The Roadhawk also comes stock with a thinner Ortholite sockliner that minimizes heat build-up, while still providing a fair good cushioned feel to the shoe. 

Overall the upper is one of the most comfortable ones I've tried in a running shoe, and apart from slightly hampered breathability from the density of the mesh, I don't have any complaints about the upper here. 

The upper is stitched to a Strobel last with a layer of SpEVA foam instead of the usual fibreboard. This is visible upon removing the insole, and further contributes to a softer underfoot feel, and is quite a premium for what must surely be considered a budget price point for ASICS.


The midsole here is composed of a single density layer of FlyteFoam, that rides up pretty high on either side of the heel. This serves not only to enhance aesthetics but also stabilizes the heel somewhat by performing a cradle function. 

I have had good experiences with single density FlyeFoam thus far with the Dynaflyte and Noosa FF, and fully expected the midsole of the Roadhawk to perform in similar fashion, and by that, I mean that it takes a while for the foam to soften up and get to the nice bouncy vibration-dampening sweet spot that I have come to enjoy. I'll touch a little more on this later on.


The outsole here is composed of very firm wear-resistant ASICS AHAR carbon-injected rubber. I think this is one area where cost savings became more apparent. Most modern running shoes would go with blown rubber to soften up the forefoot feel, but ASICS decided to put AHAR across he whole platform. My experience with AHAR is that it is pretty much bullet-proof with almost zero wear on the outsole of my Noosa FF after nearly 400km on roads.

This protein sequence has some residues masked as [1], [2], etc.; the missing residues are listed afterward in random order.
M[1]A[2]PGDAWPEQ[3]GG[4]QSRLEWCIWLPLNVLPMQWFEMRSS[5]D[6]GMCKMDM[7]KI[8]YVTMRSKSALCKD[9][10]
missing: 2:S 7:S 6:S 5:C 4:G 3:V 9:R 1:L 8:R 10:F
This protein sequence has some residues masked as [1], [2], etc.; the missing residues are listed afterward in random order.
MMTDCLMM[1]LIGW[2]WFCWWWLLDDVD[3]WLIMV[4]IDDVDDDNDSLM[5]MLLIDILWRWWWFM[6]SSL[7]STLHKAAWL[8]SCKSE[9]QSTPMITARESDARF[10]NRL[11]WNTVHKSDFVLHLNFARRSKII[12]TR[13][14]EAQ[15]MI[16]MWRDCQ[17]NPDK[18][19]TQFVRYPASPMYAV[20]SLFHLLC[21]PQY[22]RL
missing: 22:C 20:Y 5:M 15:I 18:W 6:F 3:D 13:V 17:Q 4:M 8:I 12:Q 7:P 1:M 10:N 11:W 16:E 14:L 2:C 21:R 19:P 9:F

With such a firm material, the first consideration would naturally be how to achieve decent flexibility in the shoe. ASICS did a decent job here by strategically segmenting the rubber pads across the forefoot, and lining up the breaks in the rubber with the toespring of the shoe, thereby allowing the shoe to flex a little more naturally through toe-off. 

They also appeared to incorporate a little bit of medial stability in the shoe by putting a continuous slab of AHAR rubber along the medial border of the outsole to prevent excessive pronation. 


The Roadhawk straight out of the box feels very light and the upper just disappears on the foot. The breathability was always something I was cognizant of during my runs but it didn't seem to affect the ride much at all. 

One thing people should know is that the shoe seems to be on the firm side. Despite having higher stack numbers across the board than the Noosa FF, I did find that there was more ground feel in the Roadhawk and the transition just wasn't quite as smooth in this shoe. I have attributed this mostly to the very firm AHAR rubber outsole, which seems to be significantly thicker in the Roadhawk than the Noosa in the heel, and naturally harsher than the blown rubber forefoot of the Noosa up front. My longest run in the roadhawk so far stands at 20km, and I felt pretty beat up at the end.